My favorite place was a simple little temple on the western outskirts of Kyoto called Jizo-in. I found it while searching for a temple dedicated to Jizo bodhisattva, the protector of children to offer prayers for a sweet baby girl who was lost during childbirth. It was hard to find but as soon as we walked through the bamboo forest to the old wooden gate, it felt so utterly familiar that tears came. Did I live here in some previous lifetime? How to explain the sense of coming home, this strange feeling of remembering an almost deserted Japanese country temple I’ve never seen before?
We left Kyoto’s budding plum blossoms and camellias opening under grey skies, a smattering of tears falling as I looked out the rain-streaked window of the train to Osaka airport. Although we were here for less than a week of rare, liberated wandering through Zen temples, gardens, ancient sculptures, paintings, walks, I felt completely at home. It’s sad to go. There’s so much to learn from the remarkable subtlety, sensitivity, selflessness in the arts and the dignity, grace, and kindness that pervade the very atmosphere in Kyoto.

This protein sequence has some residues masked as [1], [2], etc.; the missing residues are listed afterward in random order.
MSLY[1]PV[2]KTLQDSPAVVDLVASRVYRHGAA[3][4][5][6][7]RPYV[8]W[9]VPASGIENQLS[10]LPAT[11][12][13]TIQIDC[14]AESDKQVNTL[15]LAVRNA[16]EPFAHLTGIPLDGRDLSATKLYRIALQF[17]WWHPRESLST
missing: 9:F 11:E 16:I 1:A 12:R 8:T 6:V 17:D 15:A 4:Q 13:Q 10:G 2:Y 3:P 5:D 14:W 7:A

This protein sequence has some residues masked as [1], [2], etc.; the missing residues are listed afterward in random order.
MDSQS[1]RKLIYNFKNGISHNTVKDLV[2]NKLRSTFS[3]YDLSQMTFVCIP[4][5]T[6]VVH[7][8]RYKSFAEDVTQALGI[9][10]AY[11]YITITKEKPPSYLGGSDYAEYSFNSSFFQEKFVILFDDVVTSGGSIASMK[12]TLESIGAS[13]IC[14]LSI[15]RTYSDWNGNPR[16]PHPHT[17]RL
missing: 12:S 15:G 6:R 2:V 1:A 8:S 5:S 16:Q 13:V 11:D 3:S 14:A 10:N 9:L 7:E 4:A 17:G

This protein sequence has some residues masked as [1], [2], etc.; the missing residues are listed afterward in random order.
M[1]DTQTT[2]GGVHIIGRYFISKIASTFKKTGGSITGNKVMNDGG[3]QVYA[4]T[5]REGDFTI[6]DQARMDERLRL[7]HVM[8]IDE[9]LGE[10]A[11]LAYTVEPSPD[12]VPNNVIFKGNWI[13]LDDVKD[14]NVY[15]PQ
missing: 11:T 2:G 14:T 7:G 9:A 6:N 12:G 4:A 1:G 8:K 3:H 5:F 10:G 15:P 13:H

Sitting in meditation by the green, mossy garden, it’s clear – the outer beauty reminds us of our own home temple, the inner garden we carry with us wherever we go. Wherever we are, taking a conscious breath, practicing mindfulness and compassion can open the gates to our inner garden. We can find the same peaceful, bright presence in the harmony of our inner temple, sitting and walking in the loving awareness that is our silent refuge.